Reading H. P. Lovecraft’s best stories, I always start to feel as if I’m digging away at the accepted reality of modern man, peeling it back to reveal another, older, truer reality hidden underneath. It’s an eerie process. In that final reality, I find the Old Gods are still waiting. Over the course of the past 10,000 years, perhaps they only blinked an eye. But now, each page I turn brings them closer. That abysmal reality of the Old Gods is only hinted at in the stories – Cthulhu is a presence rather than a character – but I don’t doubt for a moment how dangerous it is, because Lovecraft makes us believe, deep down, that their return is inevitable.

By H. P. Lovecraft, Les Edwards (illustrator), Stephen Jones (editor)

Why should I read it?

1 author picked Necronomicon as one of their favorite books, and they share why you should read it.

What is this book about?

WIKIPEDIA says: 'H.P. Lovecraft's reputation has grown tremendously over the decades, and he is now commonly regarded as one of the most important horror writers of the 20th century, exerting an influence that is widespread, though often indirect.'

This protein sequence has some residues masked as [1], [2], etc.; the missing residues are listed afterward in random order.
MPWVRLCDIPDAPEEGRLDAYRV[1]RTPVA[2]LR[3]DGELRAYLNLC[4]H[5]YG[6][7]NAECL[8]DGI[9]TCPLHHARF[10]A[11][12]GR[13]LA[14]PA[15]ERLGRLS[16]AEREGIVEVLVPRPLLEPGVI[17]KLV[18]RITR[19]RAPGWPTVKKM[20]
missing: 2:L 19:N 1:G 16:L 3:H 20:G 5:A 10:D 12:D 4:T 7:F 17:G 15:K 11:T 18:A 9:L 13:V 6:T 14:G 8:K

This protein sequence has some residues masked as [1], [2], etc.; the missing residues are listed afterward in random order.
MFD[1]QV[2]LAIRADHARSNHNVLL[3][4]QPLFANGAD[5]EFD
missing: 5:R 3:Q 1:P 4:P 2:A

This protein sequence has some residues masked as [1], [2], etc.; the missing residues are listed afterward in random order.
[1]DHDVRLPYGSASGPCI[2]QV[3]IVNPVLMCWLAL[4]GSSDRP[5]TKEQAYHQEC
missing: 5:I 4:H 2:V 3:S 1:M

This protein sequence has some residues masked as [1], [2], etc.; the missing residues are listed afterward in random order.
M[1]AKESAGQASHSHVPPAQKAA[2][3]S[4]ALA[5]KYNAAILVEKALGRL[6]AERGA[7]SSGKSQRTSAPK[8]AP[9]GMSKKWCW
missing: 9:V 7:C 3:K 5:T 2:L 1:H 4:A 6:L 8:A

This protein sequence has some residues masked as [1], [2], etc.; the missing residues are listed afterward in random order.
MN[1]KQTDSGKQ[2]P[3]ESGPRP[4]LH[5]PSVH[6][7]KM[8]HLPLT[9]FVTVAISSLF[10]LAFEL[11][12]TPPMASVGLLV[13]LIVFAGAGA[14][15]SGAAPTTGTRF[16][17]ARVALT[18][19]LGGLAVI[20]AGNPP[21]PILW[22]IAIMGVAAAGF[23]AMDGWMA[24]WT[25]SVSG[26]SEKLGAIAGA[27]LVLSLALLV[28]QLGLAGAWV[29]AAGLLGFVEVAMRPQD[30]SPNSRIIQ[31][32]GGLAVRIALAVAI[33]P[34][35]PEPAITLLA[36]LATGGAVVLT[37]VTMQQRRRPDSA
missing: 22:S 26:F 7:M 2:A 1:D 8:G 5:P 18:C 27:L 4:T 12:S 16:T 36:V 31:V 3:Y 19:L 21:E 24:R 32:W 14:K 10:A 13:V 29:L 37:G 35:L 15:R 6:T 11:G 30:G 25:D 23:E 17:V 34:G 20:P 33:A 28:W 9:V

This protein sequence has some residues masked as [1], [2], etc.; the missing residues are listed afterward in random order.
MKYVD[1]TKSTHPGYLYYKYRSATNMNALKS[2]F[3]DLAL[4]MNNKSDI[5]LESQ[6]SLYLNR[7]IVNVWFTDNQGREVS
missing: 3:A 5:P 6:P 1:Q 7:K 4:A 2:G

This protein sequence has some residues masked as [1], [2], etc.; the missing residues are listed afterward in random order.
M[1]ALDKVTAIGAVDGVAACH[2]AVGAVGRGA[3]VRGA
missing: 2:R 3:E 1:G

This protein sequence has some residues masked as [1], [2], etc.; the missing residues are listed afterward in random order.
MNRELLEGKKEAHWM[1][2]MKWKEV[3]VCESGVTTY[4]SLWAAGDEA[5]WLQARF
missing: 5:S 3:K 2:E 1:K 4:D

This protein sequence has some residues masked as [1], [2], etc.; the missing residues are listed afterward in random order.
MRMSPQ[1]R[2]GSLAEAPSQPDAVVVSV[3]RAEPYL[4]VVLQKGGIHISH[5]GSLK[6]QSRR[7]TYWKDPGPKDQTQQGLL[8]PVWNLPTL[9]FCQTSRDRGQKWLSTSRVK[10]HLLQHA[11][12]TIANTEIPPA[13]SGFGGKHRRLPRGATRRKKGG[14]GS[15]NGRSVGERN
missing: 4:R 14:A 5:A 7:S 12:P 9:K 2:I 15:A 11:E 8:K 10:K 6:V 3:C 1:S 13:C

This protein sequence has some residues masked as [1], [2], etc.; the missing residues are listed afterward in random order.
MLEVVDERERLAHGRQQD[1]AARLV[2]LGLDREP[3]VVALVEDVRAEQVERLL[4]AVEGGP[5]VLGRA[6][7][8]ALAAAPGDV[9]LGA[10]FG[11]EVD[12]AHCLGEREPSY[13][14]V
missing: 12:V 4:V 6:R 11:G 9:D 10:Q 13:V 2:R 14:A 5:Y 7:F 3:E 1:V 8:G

H.P. Lovecraft's tales of the tentacled Elder God Cthulhu and his pantheon of alien deities were initially written for the pulp magazines of the 1920s and '30s. These astonishing tales blend elements of horror, science fiction and cosmic terror that are as powerful today as they were when they were first published.

This handsome leatherbound tome collects together the very best of…

The Mirror of Her Dreams

By Stephen R. Donaldson,

Book cover of The Mirror of Her Dreams

Steven J. Morris Author Of The Guardian of the Palace

From the list on transport select people from Earth to other realms.

Who am I?

Fantasy takes me to a place where I can get out of my own skin, explore new worlds, and live adventures. The stories that pulled folks from our world (for those of you as loosely tethered as I am, I refer to Earth) provided more connection to the idea that I could be in those fantasy worlds and involved in those stories. That’s the bonus level of escapism! I didn’t realize just how many of my favorite stories fell into that category until I wrote this. Those books were definitely instrumental in my writing, though I didn’t follow any of those specific formulas. I’ll have to write another grouping for the other major category of books that influenced my writing.

Steven's book list on transport select people from Earth to other realms

Why did Steven love this book?